Breast cancer FAQ
The American Cancer Society answers the following questions which are frequently asked about breast cancer.
Q: What are the American Cancer Society’s recommended guidelines for the early detection of breast cancer using mammography?
A: Based on an expert panel’s review of the historic and recent evidence, the Society recommends that women at average risk should begin annual mammography at age 40. Women should have an opportunity to become informed about the benefits, limitations, and potential harms associated with regular screening.
Q: Can men get breast cancer?
A: Breast cancer in men is rare, but it does occur. An estimated 2,240 men will be diagnosed with breast cancer in 2013 and approximately 410 will die of the disease. Currently, there is no technology to detect male breast cancer early. Men should be aware of how their breasts normally look and feel and should discuss any changes with his health care provider.
Q: Who is most at risk for developing breast cancer?
A: Several factors contribute to the risk of developing breast cancer. Aside from being female, age is the main risk factor. As age increases, so does the risk of developing breast cancer. In fact, two out of three invasive breast cancers are diagnosed in women age 55 and older. Modifiable risk factors that are associated with a lower risk of breast cancer include breastfeeding, moderate or vigorous physical activity, and maintaining a healthy body weight. The use of alcohol is also clearly linked to an increased risk of developing breast cancer. The risk increases with the amount of alcohol consumed. The American Cancer Society recommends that women consume no more than one drink per day. Family history and genetics also contribute. Weight gain during adulthood and being overweight or obese are risk factors for postmenopausal breast cancer, as are having a personal history of breast cancer, certain types of benign breast disease and several hormone-related factors.
Q: What effect does a family history of breast cancer have on a woman’s risk of getting the disease?
A: Women with a strong family history of early breast cancer — two or more close relatives diagnosed before age 50 — are at increased risk of developing the disease. However, the majority of women diagnosed with breast cancer have no close relatives (mother, sister or daughter) with the disease, and most women with a family history will not develop breast cancer.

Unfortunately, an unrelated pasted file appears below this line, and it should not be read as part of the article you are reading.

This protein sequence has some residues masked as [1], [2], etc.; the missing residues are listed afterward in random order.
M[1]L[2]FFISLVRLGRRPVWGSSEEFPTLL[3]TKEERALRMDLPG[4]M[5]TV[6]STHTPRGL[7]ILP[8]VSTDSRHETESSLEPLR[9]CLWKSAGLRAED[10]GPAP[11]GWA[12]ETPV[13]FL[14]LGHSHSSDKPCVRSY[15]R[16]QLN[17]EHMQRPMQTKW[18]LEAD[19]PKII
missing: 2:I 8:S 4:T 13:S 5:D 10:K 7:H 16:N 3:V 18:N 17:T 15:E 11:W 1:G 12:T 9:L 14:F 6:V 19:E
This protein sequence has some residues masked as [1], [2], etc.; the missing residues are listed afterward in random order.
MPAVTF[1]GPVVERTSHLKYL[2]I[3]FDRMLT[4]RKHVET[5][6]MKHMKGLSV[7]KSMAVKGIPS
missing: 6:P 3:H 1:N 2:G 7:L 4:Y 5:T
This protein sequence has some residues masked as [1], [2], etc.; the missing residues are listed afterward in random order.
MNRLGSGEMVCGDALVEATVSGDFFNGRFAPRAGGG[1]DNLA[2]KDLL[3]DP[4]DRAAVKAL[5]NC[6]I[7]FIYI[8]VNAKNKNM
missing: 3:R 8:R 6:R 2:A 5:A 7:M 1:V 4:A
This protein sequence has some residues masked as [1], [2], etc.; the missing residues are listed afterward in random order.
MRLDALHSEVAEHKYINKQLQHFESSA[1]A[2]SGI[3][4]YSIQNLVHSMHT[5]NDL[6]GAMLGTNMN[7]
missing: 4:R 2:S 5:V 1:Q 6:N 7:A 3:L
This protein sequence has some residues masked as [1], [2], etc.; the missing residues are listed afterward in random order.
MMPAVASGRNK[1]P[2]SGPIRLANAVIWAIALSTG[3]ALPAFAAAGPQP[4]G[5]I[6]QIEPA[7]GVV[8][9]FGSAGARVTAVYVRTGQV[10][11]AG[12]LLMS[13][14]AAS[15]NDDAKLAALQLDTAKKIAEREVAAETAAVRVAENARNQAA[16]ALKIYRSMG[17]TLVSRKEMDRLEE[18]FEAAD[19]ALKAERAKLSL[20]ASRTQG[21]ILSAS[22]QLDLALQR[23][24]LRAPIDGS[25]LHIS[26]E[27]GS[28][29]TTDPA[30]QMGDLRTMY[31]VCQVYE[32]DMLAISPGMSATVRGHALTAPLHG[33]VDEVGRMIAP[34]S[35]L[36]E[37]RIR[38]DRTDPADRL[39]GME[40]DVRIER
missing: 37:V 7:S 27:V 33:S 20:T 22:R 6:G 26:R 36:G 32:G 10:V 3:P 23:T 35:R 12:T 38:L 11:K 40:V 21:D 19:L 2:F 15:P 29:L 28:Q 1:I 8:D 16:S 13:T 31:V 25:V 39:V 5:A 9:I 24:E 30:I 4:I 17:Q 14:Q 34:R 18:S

Q: What should women do to stay well and reduce their risk of breast cancer?
A: Women can help reduce breast cancer risk by choosing to make healthy lifestyle choices to stay well. Many studies indicate that being overweight increases the risk of breast cancer among post-menopausal women , so all women should strive to maintain a healthy weight. In addition, moderate to vigorous physical activity among both pre-menopausal and post-menopausal women has been shown to decrease breast cancer risk.
Weight control and regular physical activity are also important for breast cancer survivors. There is convincing data that obesity is associated with breast cancer recurrence , and data from a large study of breast cancer survivors showed that higher levels of post-treatment physical activity were associated with a 26 percent to 40 percent reduction in the risk of recurrence and mortality . Healthy lifestyle choices such as maintaining a healthy weight, getting regular exercise, and limiting alcohol intake are important steps to helping reduce your risk of breast cancer.
Compared with non-drinkers, women who consume 1 alcoholic drink a day have a very small increase in risk. Those who have 2 to 5 drinks daily have about 1½ times the risk of women who drink no alcohol. Excessive alcohol use is also known to increase the risk of developing several other types of cancer. The Society recommends that women consume no more than one alcoholic drink per day.
Q: Are breast cancer screenings covered by insurance?
A: The Affordable Care Act guarantees women access to proven preventive services such as mammograms and cervical cancer screenings, both in new private insurance plans and in Medicare, with no deductibles or copays. Additionally, most states require that Medicaid provide coverage and reimbursement for the early detection of breast cancer.
Visit www.cancer.org for more information, and to find out how to get involved in the fight against breast cancer.
The American Cancer Society